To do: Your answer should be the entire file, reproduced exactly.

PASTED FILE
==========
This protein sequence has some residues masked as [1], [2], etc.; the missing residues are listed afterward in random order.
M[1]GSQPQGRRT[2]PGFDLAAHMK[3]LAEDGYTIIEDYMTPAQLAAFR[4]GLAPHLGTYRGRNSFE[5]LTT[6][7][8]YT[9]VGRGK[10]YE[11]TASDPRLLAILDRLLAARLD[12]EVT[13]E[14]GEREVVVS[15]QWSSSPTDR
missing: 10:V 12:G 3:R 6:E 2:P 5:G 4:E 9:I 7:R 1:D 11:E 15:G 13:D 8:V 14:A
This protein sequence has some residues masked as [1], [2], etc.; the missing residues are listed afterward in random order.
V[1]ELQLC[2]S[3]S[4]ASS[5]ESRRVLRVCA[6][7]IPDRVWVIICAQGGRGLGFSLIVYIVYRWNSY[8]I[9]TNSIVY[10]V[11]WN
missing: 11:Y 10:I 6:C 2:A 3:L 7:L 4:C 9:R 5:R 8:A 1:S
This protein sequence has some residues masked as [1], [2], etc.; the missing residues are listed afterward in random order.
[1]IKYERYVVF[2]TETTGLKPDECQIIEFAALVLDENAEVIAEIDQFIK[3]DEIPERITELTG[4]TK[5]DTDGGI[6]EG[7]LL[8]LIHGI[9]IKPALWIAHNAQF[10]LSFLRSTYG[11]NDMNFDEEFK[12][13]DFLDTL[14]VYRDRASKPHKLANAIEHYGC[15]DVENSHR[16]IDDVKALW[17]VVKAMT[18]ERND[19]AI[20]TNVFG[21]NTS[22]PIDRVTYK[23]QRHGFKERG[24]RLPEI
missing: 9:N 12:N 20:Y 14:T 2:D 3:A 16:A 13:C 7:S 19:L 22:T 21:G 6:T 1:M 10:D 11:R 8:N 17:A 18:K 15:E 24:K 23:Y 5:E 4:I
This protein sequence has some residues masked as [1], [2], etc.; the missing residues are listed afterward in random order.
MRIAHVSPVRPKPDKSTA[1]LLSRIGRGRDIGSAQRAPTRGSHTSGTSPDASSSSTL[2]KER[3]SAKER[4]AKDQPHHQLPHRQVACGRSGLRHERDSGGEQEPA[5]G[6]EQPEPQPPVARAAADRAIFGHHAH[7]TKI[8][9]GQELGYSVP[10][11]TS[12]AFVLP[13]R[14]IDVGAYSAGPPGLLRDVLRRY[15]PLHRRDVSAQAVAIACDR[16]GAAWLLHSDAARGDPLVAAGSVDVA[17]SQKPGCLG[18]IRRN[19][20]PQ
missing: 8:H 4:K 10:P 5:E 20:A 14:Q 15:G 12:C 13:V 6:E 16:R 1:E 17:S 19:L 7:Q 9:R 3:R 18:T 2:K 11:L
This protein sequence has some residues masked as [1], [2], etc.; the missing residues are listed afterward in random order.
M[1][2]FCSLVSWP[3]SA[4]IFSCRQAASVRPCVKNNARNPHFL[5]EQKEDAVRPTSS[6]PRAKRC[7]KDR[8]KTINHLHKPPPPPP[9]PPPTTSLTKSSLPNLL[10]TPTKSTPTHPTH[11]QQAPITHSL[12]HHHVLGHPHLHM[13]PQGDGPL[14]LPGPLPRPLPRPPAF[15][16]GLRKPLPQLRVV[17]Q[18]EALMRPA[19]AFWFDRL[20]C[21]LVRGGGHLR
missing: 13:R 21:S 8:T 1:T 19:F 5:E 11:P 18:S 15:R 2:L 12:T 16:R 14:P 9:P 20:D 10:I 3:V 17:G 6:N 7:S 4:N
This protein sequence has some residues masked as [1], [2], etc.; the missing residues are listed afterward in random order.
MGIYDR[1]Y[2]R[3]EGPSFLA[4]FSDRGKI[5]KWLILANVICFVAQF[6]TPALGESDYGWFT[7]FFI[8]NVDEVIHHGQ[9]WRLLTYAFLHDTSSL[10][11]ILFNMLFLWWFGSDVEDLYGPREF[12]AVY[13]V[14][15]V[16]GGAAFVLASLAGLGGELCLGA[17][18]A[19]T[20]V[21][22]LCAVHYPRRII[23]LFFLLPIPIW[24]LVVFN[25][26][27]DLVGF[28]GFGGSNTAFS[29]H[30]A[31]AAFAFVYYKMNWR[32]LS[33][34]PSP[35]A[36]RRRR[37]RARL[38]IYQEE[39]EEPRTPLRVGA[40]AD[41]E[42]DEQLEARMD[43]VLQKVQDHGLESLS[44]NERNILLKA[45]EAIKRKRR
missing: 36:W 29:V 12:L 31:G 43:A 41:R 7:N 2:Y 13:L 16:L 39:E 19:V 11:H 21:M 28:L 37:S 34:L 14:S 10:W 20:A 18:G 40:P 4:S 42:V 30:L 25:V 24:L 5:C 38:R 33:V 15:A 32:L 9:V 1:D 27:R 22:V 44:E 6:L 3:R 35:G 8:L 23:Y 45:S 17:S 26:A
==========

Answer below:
This protein sequence has some residues masked as [1], [2], etc.; the missing residues are listed afterward in random order.
M[1]GSQPQGRRT[2]PGFDLAAHMK[3]LAEDGYTIIEDYMTPAQLAAFR[4]GLAPHLGTYRGRNSFE[5]LTT[6][7][8]YT[9]VGRGK[10]YE[11]TASDPRLLAILDRLLAARLD[12]EVT[13]E[14]GEREVVVS[15]QWSSSPTDR
missing: 10:V 12:G 3:R 6:E 2:P 5:G 4:E 9:I 7:R 1:D 11:E 15:G 13:D 8:V 14:A
This protein sequence has some residues masked as [1], [2], etc.; the missing residues are listed afterward in random order.
V[1]ELQLC[2]S[3]S[4]ASS[5]ESRRVLRVCA[6][7]IPDRVWVIICAQGGRGLGFSLIVYIVYRWNSY[8]I[9]TNSIVY[10]V[11]WN
missing: 11:Y 10:I 6:C 2:A 3:L 7:L 4:C 9:R 5:R 8:A 1:S
This protein sequence has some residues masked as [1], [2], etc.; the missing residues are listed afterward in random order.
[1]IKYERYVVF[2]TETTGLKPDECQIIEFAALVLDENAEVIAEIDQFIK[3]DEIPERITELTG[4]TK[5]DTDGGI[6]EG[7]LL[8]LIHGI[9]IKPALWIAHNAQF[10]LSFLRSTYG[11]NDMNFDEEFK[12][13]DFLDTL[14]VYRDRASKPHKLANAIEHYGC[15]DVENSHR[16]IDDVKALW[17]VVKAMT[18]ERND[19]AI[20]TNVFG[21]NTS[22]PIDRVTYK[23]QRHGFKERG[24]RLPEI
missing: 9:N 12:N 20:Y 14:T 2:D 3:A 16:A 13:C 7:S 19:L 22:T 21:G 6:T 1:M 10:D 11:R 8:N 17:A 18:K 15:E 24:K 23:Y 5:E 4:I
This protein sequence has some residues masked as [1], [2], etc.; the missing residues are listed afterward in random order.
MRIAHVSPVRPKPDKSTA[1]LLSRIGRGRDIGSAQRAPTRGSHTSGTSPDASSSSTL[2]KER[3]SAKER[4]AKDQPHHQLPHRQVACGRSGLRHERDSGGEQEPA[5]G[6]EQPEPQPPVARAAADRAIFGHHAH[7]TKI[8][9]GQELGYSVP[10][11]TS[12]AFVLP[13]R[14]IDVGAYSAGPPGLLRDVLRRY[15]PLHRRDVSAQAVAIACDR[16]GAAWLLHSDAARGDPLVAAGSVDVA[17]SQKPGCLG[18]IRRN[19][20]PQ
missing: 8:H 4:K 10:P 5:E 20:A 14:Q 15:G 12:C 13:V 6:E 16:R 1:E 17:S 19:L 7:Q 9:R 3:R 18:T 2:K 11:L
This protein sequence has some residues masked as [1], [2], etc.; the missing residues are listed afterward in random order.
M[1][2]FCSLVSWP[3]SA[4]IFSCRQAASVRPCVKNNARNPHFL[5]EQKEDAVRPTSS[6]PRAKRC[7]KDR[8]KTINHLHKPPPPPP[9]PPPTTSLTKSSLPNLL[10]TPTKSTPTHPTH[11]QQAPITHSL[12]HHHVLGHPHLHM[13]PQGDGPL[14]LPGPLPRPLPRPPAF[15][16]GLRKPLPQLRVV[17]Q[18]EALMRPA[19]AFWFDRL[20]C[21]LVRGGGHLR
missing: 13:R 21:S 8:T 1:T 19:F 5:E 11:P 18:S 15:R 2:L 12:T 16:R 14:P 9:P 20:D 10:I 3:V 17:G 6:N 7:S 4:N
This protein sequence has some residues masked as [1], [2], etc.; the missing residues are listed afterward in random order.
MGIYDR[1]Y[2]R[3]EGPSFLA[4]FSDRGKI[5]KWLILANVICFVAQF[6]TPALGESDYGWFT[7]FFI[8]NVDEVIHHGQ[9]WRLLTYAFLHDTSSL[10][11]ILFNMLFLWWFGSDVEDLYGPREF[12]AVY[13]V[14][15]V[16]GGAAFVLASLAGLGGELCLGA[17][18]A[19]T[20]V[21][22]LCAVHYPRRII[23]LFFLLPIPIW[24]LVVFN[25][26][27]DLVGF[28]GFGGSNTAFS[29]H[30]A[31]AAFAFVYYKMNWR[32]LS[33][34]PSP[35]A[36]RRRR[37]RARL[38]IYQEE[39]EEPRTPLRVGA[40]AD[41]E[42]DEQLEARMD[43]VLQKVQDHGLESLS[44]NERNILLKA[45]EAIKRKRR
missing: 36:W 29:V 12:L 31:G 43:A 41:R 7:N 2:Y 13:L 16:L 39:E 19:V 11:H 21:M 28:L 37:S 34:L 14:S 10:W 20:A 18:G 40:P 4:S 42:V 30:L 25:V 24:L 5:C 38:R 33:V 15:A 32:L 9:V 1:D 27:R 22:V 44:E 6:L 3:R 35:G 8:L 23:Y 45:S 17:S 26:A